Development of Multi-scale Computational Methods for Modeling Phase Formation in Pd-Based Catalysts

Open Access
Senftle, Thomas Patrick
Graduate Program:
Chemical Engineering
Doctor of Philosophy
Document Type:
Date of Defense:
June 02, 2015
Committee Members:
  • Michael John Janik, Dissertation Advisor/Co-Advisor
  • Michael John Janik, Committee Chair/Co-Chair
  • Adrianus C Van Duin, Committee Chair/Co-Chair
  • Robert Martin Rioux Jr., Committee Member
  • Scott Thomas Milner, Committee Member
  • Catalysis
  • DFT
  • ReaxFF
  • Palladium
  • Ceria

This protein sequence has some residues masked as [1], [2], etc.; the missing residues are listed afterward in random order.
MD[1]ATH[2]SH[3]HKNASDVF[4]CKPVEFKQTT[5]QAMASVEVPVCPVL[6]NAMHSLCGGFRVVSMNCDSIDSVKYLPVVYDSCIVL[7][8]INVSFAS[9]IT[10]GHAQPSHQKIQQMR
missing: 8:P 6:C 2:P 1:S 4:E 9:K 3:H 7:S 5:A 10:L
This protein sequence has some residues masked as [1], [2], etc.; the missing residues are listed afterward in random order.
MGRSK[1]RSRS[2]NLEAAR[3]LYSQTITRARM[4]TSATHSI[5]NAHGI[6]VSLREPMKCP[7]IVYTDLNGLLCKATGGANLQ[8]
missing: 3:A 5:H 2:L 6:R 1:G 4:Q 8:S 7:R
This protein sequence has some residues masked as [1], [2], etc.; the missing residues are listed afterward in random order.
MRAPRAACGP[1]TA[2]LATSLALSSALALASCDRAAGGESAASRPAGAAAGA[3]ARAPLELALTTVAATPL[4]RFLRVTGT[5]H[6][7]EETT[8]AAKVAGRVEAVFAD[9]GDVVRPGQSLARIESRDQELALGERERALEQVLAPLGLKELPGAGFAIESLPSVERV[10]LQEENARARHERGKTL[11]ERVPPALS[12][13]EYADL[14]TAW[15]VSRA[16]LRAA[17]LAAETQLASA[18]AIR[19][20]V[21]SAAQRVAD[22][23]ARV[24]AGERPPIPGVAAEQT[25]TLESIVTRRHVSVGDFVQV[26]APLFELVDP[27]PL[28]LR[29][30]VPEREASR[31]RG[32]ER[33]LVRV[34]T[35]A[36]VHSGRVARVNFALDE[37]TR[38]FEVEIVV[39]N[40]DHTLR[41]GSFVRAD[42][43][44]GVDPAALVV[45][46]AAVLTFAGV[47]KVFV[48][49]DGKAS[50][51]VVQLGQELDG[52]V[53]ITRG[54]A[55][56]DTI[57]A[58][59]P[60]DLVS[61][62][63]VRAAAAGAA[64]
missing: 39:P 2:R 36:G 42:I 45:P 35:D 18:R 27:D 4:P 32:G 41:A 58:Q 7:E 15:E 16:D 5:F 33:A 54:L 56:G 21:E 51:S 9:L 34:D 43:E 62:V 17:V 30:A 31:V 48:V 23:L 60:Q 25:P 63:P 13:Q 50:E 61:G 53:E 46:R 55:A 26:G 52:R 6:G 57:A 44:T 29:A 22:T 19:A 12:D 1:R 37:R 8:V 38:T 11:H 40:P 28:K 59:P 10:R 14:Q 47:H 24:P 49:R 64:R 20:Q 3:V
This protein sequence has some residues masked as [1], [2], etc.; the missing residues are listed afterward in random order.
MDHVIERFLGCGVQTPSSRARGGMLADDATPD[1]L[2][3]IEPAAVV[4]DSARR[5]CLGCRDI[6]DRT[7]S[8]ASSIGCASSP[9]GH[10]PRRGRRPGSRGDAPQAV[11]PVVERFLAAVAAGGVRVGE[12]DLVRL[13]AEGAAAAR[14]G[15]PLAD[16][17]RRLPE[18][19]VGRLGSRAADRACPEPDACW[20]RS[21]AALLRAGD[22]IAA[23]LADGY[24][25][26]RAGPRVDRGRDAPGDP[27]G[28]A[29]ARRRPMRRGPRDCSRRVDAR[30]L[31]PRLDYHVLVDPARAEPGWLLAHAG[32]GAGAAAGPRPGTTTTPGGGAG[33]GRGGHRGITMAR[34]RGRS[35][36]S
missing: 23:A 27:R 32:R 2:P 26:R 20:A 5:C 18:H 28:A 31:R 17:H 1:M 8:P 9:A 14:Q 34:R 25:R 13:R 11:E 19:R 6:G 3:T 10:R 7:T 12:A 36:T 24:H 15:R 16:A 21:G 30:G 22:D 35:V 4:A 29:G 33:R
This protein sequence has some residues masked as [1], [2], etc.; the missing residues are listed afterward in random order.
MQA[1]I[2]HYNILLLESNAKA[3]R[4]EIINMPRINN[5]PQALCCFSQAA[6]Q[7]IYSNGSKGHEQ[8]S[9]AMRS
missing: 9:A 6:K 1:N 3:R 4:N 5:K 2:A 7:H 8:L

In Pd/ceria catalysts, mixed Pd-Ce oxide formations at the cluster-support interface offer unique activity toward hydrocarbon activation. Both experimental and computational investigations in the literature suggest that unique Pd-O-Ce surface formations yield highly reactive sites on the catalyst surface. However, structural details and the corresponding reaction mechanisms governing the behavior of such sites are not well understood. As such, this dissertation employs Density Functional Theory (DFT) in tandem with classical ReaxFF modeling to determine the stability and activity of methane activation sites at the Pd/ceria interface. The ReaxFF interaction potential is used to investigate cluster-support interactions at length and time scales inaccessible to quantum methods. In particular, this dissertation develops a hybrid grand canonical Monte Carlo/molecular dynamics (GC-MC/MD) approach that is suited to assess oxide formation in regions where the Pd cluster contacts the underlying ceria support. When coupled with DFT, this multi-scale approach demonstrates that Pd atoms incorporated in the fluorite lattice structure of ceria alternate between Pd4+ and Pd2+ oxidation states during operation. In general, Pd4+ states are effective hydrocarbon activation sites, as the dissociative adsorption of the hydrocarbon reduces Pd4+ to its thermodynamically preferred Pd2+ state. Therefore, maximizing the number of transient Pd4+ states under operating conditions is essential for achieving optimal catalytic performance. The multi-scale simulation methodology developed and applied in this dissertation can evaluate the trade-off between stability and activity exhibited by Pd/CeO2, and can be readily extended to other catalytic systems.